Republicans favored in our final midterm forecasts | FiveThirtyEight
There are also a lot of open seats on this list where Democratic incumbents aren’t running for reelection. The electoral advantage of incumbency isn’t what it once was, but it can still matter in a close race. So more Democrats retiring from the House than Republicans is another boon to the GOP. For example, Democrats are in danger of losing the Wisconsin 3rd without moderate Rep. Ron Kind, and the Rhode Island 2nd likely wouldn’t even be competitive if Rep. Jim Langevin were running again.
Of course, several Democratic incumbents are vulnerable too, especially those in districts carried by former President Donald Trump in the 2020 election. Reps. Tom O’Halleran, Cindy Axne and Mary Peltola may struggle to find enough crossover voters to survive. Reps. Matt Cartwright and Jared Golden are in a better position but are not out of the woods.
In total, there are 19 non-Republican-held House seats where Republicans have better odds of winning than Democrats,4 including six where Republicans have at least a 97-in-100 chance of winning. So why are Republicans’ chances of winning the House only 84-in-100? Well, because Democrats could also flip some seats from red to blue. Here is a list of every House seat that Democrats have a greater than 25 percent chance to pick up,5 according to the FiveThirtyEight forecast.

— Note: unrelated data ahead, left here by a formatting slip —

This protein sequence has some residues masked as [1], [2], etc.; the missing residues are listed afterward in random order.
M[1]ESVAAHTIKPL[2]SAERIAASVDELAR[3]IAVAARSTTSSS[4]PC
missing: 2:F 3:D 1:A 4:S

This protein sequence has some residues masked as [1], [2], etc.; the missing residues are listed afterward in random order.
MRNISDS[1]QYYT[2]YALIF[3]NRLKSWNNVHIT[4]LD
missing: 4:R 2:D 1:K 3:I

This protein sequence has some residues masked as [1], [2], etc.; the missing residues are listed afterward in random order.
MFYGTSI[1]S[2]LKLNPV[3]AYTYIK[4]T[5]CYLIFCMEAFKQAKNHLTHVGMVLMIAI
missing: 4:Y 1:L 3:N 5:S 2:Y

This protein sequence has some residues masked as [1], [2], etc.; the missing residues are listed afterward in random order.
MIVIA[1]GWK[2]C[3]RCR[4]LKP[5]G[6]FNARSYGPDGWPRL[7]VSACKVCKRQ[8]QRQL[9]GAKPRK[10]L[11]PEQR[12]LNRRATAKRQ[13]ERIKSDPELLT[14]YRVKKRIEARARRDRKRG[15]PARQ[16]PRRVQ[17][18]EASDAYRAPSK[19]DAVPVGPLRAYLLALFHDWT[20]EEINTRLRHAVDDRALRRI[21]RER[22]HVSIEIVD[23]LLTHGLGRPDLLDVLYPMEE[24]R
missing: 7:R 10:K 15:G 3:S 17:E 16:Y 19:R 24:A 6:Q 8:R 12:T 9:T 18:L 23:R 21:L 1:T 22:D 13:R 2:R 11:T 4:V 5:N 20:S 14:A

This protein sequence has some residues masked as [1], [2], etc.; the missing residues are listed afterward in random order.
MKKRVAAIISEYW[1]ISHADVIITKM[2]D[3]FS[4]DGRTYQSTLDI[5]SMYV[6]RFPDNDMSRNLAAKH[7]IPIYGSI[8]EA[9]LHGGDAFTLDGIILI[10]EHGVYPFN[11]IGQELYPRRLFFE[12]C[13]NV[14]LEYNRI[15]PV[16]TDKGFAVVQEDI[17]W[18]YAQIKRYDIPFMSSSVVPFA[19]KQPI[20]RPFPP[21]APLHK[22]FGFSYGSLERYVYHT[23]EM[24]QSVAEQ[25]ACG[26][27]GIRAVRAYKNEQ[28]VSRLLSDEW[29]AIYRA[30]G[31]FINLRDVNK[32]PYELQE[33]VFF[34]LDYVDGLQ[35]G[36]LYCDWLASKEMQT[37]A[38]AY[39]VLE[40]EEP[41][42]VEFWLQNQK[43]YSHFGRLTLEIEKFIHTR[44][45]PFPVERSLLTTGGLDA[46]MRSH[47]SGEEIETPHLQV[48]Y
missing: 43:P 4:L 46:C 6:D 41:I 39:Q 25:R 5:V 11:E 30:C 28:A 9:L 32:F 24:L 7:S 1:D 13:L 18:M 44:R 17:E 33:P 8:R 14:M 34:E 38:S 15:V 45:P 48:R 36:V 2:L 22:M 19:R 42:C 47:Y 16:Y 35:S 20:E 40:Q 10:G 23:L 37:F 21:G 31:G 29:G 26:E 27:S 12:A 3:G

Redistricting also helped Democrats a bit in the House. The North Carolina 14th, Oregon 6th and Texas 35th are new districts created by reapportionment. And Democratic mapmakers reconfigured the Republican-held Illinois 13th to elect a Democrat. And then, there are a couple of Republican incumbents whose seats are now blue enough that they should watch their back: For instance, President Biden won California’s new 22nd and 27th by double digits. Overall, though, Democrats have fewer opportunities to add members than Republicans do, which essentially tells the story of this election.
What’s that? Do you still insist on staying up late on Tuesday to follow the results, just in case something unexpected happens? In that case, I have two recommendations. The first is to pay particular attention to the 25 House districts below. According to our forecast, they are the 25 most likely “tipping-point” seats, or the seats most likely to decide control of the chamber. As these seats go, so goes the House.
|District||Incumbent Party||Candidate||Chance of Winning||Candidate||Chance of Winning|
|TX-15||D||De La Cruz||46||Vallejo||54|
The second recommendation: Join us for our Election Day/election night/election week live blog starting at 10 a.m. Eastern. We’ll cover races for House, Senate, governor, secretary of state, attorney general, state legislature, ballot measure — you name it. We often end FiveThirtyEight articles with some variation of “let’s wait and see”; this time, we won’t have to wait too long.